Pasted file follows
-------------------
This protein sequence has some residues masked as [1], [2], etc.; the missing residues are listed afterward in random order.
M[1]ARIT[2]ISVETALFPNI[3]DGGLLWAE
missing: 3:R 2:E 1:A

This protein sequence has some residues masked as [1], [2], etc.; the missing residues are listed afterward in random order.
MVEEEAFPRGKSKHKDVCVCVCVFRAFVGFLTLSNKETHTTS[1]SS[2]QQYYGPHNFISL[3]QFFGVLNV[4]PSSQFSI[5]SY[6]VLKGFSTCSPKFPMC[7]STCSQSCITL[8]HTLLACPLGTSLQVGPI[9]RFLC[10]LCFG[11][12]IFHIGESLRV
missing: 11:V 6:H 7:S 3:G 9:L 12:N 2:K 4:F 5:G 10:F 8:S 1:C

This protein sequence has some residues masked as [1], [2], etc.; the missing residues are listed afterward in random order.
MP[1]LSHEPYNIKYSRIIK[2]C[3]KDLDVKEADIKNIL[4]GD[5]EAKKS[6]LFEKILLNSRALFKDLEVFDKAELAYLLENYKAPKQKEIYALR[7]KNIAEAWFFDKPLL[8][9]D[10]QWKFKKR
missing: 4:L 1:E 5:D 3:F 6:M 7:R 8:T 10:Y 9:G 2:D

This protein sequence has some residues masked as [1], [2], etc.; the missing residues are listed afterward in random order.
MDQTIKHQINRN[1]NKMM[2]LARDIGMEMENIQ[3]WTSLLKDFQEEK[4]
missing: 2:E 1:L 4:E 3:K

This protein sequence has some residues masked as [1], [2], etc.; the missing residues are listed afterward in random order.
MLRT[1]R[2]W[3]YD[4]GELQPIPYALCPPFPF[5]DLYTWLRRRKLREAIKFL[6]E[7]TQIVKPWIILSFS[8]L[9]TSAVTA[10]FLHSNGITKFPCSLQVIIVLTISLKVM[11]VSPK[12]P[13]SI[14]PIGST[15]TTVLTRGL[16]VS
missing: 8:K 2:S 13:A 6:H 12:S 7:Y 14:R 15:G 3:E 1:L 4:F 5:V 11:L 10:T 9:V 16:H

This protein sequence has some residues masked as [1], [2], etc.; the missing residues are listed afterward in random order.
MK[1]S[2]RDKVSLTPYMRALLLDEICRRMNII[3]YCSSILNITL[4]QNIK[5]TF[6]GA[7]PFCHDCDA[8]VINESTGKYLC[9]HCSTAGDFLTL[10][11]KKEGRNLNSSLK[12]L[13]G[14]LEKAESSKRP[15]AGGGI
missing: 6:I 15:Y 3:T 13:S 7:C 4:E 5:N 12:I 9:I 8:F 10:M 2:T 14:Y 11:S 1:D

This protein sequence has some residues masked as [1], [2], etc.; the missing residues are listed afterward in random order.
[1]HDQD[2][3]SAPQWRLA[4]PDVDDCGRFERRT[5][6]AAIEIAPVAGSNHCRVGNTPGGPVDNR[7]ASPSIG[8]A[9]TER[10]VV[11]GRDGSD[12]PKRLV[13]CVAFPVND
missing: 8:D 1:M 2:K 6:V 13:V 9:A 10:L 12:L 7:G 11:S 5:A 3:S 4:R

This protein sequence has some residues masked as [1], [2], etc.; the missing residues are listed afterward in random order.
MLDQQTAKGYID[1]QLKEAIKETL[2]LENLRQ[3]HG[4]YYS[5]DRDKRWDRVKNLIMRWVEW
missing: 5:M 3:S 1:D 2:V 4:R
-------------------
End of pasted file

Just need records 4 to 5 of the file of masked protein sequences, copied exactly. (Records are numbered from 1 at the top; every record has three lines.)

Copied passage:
This protein sequence has some residues masked as [1], [2], etc.; the missing residues are listed afterward in random order.
MDQTIKHQINRN[1]NKMM[2]LARDIGMEMENIQ[3]WTSLLKDFQEEK[4]
missing: 2:E 1:L 4:E 3:K

This protein sequence has some residues masked as [1], [2], etc.; the missing residues are listed afterward in random order.
MLRT[1]R[2]W[3]YD[4]GELQPIPYALCPPFPF[5]DLYTWLRRRKLREAIKFL[6]E[7]TQIVKPWIILSFS[8]L[9]TSAVTA[10]FLHSNGITKFPCSLQVIIVLTISLKVM[11]VSPK[12]P[13]SI[14]PIGST[15]TTVLTRGL[16]VS
missing: 8:K 2:S 13:A 6:H 12:S 7:Y 14:R 15:G 3:E 1:L 4:F 5:V 11:L 10:T 9:V 16:H